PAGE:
Scientific Realism & Scientific Anti-Realism?

Though scientists are likely to hold philosophic scientific realism & anti-realism conclusions they may hold such opinions without understanding they actually hold such a stance. This mainly is because many scientists rarely become philosophical about what their equations mean for reality.   The following two theses will help us in the formulation of realism and anti-realism: The observable thesis: We can have knowledge of the observable aspects of the world. The unobservable thesis: We can have knowledge of the unobservable aspects of the world.   Here is the scientific Realism & scientific anti-realism theories more defined:   Scientific Realism   Scientific Realism: We can have knowledge of the observable aspects of the world. Likewise we can have knowledge of the unobservable aspects of the world. Or we have very good reason to believe that the unobservable entities postulated by well-confirmed theories exist. Scientific Realism: Science aims to produce, and has succeeded in producing, true/approximately true claims about both the observable and the unobservable aspects of the world.   Scientific Anti-Realism   1. Scientific Anti-Realism “Constructive empiricism”: We have no good reason to suppose that such entities exist. The evidence which supports scientific theories supports only the claim that such theories are “empirically adequate” – that what they say about observable entities is true. We have no reason to suppose that what they say about unobservable entities is true.   2. Scientific Anti-Realism “Instrumentalism”: This is a thesis about the meaning of “theoretical” terms (i.e. terms which appear to refer to unobservable entities). Instrumentalists claim that such terms don’t really refer to any such entities. A theory employing theoretical terms...

Someone Cares?

Some people like to say that there are hardly any people who are good. And some of the people who hold this view believe it’s a justification for not caring. Well if you think this is true then it’s all the more incumbent upon us to then strive to be that good person in the world who not only cares but inspires others to care. May I always strive to be that good person who...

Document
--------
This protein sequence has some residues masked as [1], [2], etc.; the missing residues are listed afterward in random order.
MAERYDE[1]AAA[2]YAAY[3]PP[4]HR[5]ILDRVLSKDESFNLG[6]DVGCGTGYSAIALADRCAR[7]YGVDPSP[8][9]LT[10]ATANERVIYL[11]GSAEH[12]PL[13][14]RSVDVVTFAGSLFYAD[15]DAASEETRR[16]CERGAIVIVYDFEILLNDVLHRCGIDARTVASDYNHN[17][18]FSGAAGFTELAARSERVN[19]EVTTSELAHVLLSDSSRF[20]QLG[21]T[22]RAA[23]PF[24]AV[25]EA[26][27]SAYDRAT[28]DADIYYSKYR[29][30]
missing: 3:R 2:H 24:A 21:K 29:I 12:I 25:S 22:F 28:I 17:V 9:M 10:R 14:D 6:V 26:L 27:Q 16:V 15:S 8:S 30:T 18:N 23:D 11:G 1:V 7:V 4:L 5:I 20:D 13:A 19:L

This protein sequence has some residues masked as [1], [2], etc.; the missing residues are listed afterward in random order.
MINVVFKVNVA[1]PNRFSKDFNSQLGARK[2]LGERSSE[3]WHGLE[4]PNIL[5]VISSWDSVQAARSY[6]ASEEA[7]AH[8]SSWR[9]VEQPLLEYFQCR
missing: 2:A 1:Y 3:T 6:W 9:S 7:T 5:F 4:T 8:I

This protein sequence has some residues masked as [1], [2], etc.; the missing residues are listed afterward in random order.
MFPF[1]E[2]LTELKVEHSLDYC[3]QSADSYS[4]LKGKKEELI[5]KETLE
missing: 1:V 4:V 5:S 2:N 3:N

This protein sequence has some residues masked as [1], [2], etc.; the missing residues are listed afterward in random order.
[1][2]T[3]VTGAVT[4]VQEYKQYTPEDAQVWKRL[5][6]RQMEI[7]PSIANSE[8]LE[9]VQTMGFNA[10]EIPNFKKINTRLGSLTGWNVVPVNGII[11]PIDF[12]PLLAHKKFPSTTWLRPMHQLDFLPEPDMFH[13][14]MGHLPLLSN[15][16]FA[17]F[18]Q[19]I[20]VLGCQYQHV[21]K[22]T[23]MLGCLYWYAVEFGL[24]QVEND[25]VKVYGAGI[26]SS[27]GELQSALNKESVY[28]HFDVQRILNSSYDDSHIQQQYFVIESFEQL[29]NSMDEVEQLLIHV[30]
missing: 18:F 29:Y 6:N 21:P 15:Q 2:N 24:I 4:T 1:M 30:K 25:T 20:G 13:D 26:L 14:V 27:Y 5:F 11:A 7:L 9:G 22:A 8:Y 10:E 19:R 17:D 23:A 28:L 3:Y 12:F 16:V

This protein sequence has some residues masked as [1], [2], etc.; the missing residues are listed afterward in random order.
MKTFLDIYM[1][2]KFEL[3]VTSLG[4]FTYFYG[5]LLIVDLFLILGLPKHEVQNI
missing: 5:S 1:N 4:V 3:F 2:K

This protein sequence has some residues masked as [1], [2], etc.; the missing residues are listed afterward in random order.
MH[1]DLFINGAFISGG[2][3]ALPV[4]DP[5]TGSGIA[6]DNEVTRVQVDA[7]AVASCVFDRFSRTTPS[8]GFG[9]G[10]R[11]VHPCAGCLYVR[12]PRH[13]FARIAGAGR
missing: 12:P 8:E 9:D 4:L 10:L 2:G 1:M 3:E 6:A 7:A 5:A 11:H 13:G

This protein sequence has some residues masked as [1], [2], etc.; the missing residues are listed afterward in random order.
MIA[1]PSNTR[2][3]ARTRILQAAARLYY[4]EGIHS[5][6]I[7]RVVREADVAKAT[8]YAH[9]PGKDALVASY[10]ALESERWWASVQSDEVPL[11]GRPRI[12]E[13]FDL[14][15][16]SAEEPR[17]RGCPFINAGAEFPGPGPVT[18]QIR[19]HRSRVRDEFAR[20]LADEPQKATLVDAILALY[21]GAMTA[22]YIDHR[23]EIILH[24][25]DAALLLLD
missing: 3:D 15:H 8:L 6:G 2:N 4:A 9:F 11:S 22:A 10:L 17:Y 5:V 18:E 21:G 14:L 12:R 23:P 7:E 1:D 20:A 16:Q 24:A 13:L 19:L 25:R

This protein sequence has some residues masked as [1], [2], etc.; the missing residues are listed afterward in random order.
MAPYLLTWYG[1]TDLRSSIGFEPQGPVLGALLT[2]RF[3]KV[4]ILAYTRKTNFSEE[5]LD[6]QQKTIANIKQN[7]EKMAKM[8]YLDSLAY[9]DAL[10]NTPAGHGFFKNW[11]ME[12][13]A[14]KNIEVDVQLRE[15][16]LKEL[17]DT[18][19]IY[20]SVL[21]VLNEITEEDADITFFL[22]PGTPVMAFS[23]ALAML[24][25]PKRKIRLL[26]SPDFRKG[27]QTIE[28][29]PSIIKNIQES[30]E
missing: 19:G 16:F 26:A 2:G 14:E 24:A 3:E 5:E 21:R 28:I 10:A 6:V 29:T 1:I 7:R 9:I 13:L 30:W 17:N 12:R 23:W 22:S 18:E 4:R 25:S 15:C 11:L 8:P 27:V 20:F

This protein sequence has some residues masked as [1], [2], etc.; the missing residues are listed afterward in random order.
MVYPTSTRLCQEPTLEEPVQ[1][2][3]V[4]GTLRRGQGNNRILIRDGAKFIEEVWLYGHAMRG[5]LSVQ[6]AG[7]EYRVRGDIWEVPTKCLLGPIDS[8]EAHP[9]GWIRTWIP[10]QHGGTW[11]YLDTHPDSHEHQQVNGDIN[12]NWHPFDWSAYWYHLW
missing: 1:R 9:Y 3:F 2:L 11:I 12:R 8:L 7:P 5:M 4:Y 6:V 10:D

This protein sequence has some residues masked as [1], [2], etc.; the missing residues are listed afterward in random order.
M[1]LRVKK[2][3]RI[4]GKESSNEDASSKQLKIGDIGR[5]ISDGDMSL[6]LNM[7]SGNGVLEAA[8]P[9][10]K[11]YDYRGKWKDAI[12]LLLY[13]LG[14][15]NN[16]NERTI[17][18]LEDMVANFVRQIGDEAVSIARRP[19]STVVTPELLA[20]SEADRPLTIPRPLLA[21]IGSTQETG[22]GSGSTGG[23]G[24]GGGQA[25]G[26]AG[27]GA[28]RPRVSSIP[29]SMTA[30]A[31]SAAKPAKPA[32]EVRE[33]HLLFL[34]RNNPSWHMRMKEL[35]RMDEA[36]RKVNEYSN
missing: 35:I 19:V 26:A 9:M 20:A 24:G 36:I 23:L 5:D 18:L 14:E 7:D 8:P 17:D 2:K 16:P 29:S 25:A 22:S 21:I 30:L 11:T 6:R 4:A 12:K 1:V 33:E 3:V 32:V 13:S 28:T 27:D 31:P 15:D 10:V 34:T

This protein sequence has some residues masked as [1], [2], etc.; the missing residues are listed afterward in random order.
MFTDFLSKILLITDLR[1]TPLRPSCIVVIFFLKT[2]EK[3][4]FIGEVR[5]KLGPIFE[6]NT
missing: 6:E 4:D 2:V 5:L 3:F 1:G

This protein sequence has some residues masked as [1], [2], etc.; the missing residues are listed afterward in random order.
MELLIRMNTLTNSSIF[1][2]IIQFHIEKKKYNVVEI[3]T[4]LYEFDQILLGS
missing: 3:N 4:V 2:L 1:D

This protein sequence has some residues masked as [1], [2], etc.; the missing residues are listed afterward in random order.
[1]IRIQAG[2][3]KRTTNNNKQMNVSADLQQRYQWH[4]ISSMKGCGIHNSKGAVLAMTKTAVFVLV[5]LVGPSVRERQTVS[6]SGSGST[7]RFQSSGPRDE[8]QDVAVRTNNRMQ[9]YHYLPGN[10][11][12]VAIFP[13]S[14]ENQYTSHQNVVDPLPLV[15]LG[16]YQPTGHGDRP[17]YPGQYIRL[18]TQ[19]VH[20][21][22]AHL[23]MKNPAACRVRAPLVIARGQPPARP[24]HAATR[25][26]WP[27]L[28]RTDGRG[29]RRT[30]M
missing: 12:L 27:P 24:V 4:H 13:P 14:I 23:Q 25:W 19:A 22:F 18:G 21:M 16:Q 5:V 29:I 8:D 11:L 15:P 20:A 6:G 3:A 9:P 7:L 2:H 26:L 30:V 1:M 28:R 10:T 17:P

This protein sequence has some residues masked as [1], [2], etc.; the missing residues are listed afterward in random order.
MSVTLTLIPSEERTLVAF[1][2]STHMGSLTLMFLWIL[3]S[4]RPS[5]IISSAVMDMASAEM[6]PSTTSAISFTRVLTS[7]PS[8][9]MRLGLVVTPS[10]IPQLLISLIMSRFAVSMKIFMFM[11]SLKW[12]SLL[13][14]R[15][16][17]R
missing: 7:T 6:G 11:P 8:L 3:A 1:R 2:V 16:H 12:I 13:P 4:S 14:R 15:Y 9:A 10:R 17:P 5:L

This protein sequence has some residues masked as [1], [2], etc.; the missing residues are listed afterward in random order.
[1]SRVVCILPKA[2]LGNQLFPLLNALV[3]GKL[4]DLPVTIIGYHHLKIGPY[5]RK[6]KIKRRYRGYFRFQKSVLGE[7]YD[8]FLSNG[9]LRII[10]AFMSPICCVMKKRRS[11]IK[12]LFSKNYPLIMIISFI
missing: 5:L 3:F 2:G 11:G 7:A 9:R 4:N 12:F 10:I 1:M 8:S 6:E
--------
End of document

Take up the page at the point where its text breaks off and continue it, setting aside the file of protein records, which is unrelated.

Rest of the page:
Grief While Having Atheistic Disbelief

“Damien, I have a question for you. I am a hospice nurse. I am an atheist. What is the best way to comfort my patients after the priest visits…and questions their ability to “go to heaven”. This has happened more than once. While religiosity is a sign of delirium, calming a patient from that state is extremely difficult, no matter how much haledol you have. They are still convinced they will burn in hell because a priest told them they ” don’t know” what will happen. What can I say? The priests tend to horrify them with the Lazerus story. What can I do…to comfort them….which in turn..comforts a family?”   My response, I would check out: http://www.griefbeyondbelief.org/ “The aim of Grief Beyond Belief is to facilitate peer-to-peer grief support for atheists, Humanists, and other Freethinkers by providing spaces free of religion, spiritualism, mysticism, and evangelism in which to share sorrow and offer the comfort of rational compassion.”   As far as my advice, well try to have eyes of love. You don’t have to compete with religion, instead show what is real, care and compassion. I value humanity, so I strive to put people over beliefs or disbeliefs, we are all valuable humans needing kindness in times of trouble. I would just be human, comforting, listening, understanding and accepting them as a fellow being of dignity and try to share my humanity as best I can. I may also not focus on morning the suffering or possible loss but would celebrate their life talk about their value to you and others or to the world or just what they...